Kyle Kuzma was going to have to guard Utah Jazz forward Joe Johnson on Tuesday night, a man entering his 16th season in the NBA, who'd earned the nickname "Iso Joe" for his tendency to gravitate toward isolation plays.
What started as a pejorative nickname is now a compliment, and Johnson would be a problematic assignment for the rookie.
Luckily, Kuzma had some help. Not on the court, but off it. He had a veteran who could help him face this challenge, one who has spent more than a decade in the NBA learning the minutia of players' tendencies.
"If he faces you up, you know he's going to take two slow dribbles," Corey Brewer told Kuzma. "So you have to kind of play with him, you have to try to jump at him and get him off his rhythm. Because if he gets into his rhythm and he makes the hang dribble, he's going to shoot the jumper, he's not going to miss it. That's why he's called 'Iso Joe.' "
Brewer advised Kuzma before the game. He reinforced it during the game.
"One time he posted up, and I told him, 'You can't just back off him because if he goes to your body first, you're dead,'" Brewer said. "You have to go to him first and try to get him off balance, I guess you could say. Lot of little things people don't understand about basketball."
Brewer's tutelage is in the hope of fixing the Lakers' most consistent and troubling problem over the last several seasons. In the last four, the Lakers have ranked last in defensive rating twice, 29th once and 28th once. Most of the Lakers roster has never played on a competent defensive team, and it's a problem that predates coach Luke Walton, who took over the team after being on the coaching staff of the Golden State Warriors, one of the best defensive teams in the NBA.
"It's not only building the habits and identity and creating the culture that we want in place, but to do that you have to break old habits and old ways of thinking," Walton said. "There is definitely a part of you, anything in life, if that is what you know and part of what you experienced in life, it kind of becomes how you accept it and we have to break that mind-set and create this new one and that takes time."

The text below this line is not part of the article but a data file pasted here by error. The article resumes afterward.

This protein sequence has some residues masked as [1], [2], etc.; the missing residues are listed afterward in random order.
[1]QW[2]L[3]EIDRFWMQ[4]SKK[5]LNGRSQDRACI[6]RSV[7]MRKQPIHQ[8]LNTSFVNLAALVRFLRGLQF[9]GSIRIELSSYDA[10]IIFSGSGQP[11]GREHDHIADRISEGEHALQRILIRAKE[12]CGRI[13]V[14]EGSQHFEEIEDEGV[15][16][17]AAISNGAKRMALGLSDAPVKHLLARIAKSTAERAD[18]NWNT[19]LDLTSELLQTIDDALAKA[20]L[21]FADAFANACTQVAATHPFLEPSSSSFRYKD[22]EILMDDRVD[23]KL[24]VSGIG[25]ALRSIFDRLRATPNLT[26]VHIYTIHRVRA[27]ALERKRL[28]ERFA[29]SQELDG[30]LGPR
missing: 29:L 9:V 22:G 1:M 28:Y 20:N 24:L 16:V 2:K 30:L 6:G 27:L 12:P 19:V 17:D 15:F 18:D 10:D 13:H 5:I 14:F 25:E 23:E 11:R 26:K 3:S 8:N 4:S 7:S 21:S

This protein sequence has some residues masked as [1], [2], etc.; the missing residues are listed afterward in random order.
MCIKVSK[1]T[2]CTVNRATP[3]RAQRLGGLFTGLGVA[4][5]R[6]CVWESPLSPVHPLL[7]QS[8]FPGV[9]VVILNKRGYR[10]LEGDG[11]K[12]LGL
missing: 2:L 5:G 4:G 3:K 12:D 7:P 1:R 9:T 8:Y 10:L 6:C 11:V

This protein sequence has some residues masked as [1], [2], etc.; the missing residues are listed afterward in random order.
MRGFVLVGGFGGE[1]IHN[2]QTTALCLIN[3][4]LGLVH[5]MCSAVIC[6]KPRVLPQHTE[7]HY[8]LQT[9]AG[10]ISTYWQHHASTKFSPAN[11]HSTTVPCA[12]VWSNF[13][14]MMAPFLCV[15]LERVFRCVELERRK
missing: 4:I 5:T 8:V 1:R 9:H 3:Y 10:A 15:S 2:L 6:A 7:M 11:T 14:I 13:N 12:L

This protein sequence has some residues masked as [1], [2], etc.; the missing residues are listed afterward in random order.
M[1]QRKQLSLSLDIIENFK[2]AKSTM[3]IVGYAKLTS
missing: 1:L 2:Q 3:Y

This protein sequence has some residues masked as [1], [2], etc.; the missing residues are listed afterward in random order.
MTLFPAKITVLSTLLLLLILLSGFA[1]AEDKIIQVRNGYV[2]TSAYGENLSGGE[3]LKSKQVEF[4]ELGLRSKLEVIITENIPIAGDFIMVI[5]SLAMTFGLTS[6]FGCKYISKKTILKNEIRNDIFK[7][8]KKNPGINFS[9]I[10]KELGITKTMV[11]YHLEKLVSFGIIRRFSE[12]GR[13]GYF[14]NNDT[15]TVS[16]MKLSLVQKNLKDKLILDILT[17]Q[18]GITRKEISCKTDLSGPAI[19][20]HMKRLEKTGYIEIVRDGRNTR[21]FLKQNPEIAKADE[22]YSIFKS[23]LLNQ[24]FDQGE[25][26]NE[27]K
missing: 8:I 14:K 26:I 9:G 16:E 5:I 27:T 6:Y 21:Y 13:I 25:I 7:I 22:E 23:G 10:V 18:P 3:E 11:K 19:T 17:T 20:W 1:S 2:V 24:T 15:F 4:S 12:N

Fixing the problem takes the whole village. It takes constant and repetitive drill work. Individual attention from the assistant coaches. And it takes veterans willing to mentor young players, to teach them how to play defense in the NBA.
Brewer has helped young players. So has Kentavious Caldwell-Pope, signed during the summer in part for his ability on defense.
Caldwell-Pope said those skills started when he was in college at Georgia, where a coach urged him to think more about defense.
"I started guarding all the teams' best players and just made that one focus of mine and it carried over to the league," Caldwell-Pope said. "It just gets me going. I like to pressure guys. Turn the ball over, get a steal or make them throw a bad pass."
A low point for the Lakers this preseason came in their third game. Facing the Denver Nuggets, they gave up 41 points in the first quarter and 74 by halftime. Walton lamented the lack of effort and spoke to the team the next day to make clear that what he saw was unacceptable.
Since then, the Lakers have been better. Their preseason defensive rating is about middle of the pack. They beat the Sacramento Kings 75-69 in Las Vegas. Against the Jazz, they gave up 105 points, but there were signs of progress.
Some of the players' mind-sets are changing. Walton said Jordan Clarkson seems to care more about defense this season. Caldwell-Pope said he sees the potential for a great defender in Brandon Ingram. He also likes what he sees from guards Vander Blue and Josh Hart.
Brewer believes the group can change things.
"I am 100% sure that we are going to be better than last year," Brewer said. "We are not going to be 30th, come on now. That's horrible. …
"When I was in Houston, when we were in the locker room, we could see the standings, where you were offensively and defensively. And we wanted to be the No. 1 team offensively and be a top 10 defensively. I feel like over here, we should be a top-five offensive team and a top-10 defensive team."
A long road lies between the Lakers currently and that lofty goal. But reaching for it might help the Lakers crawl from a basement that has become so comfortable.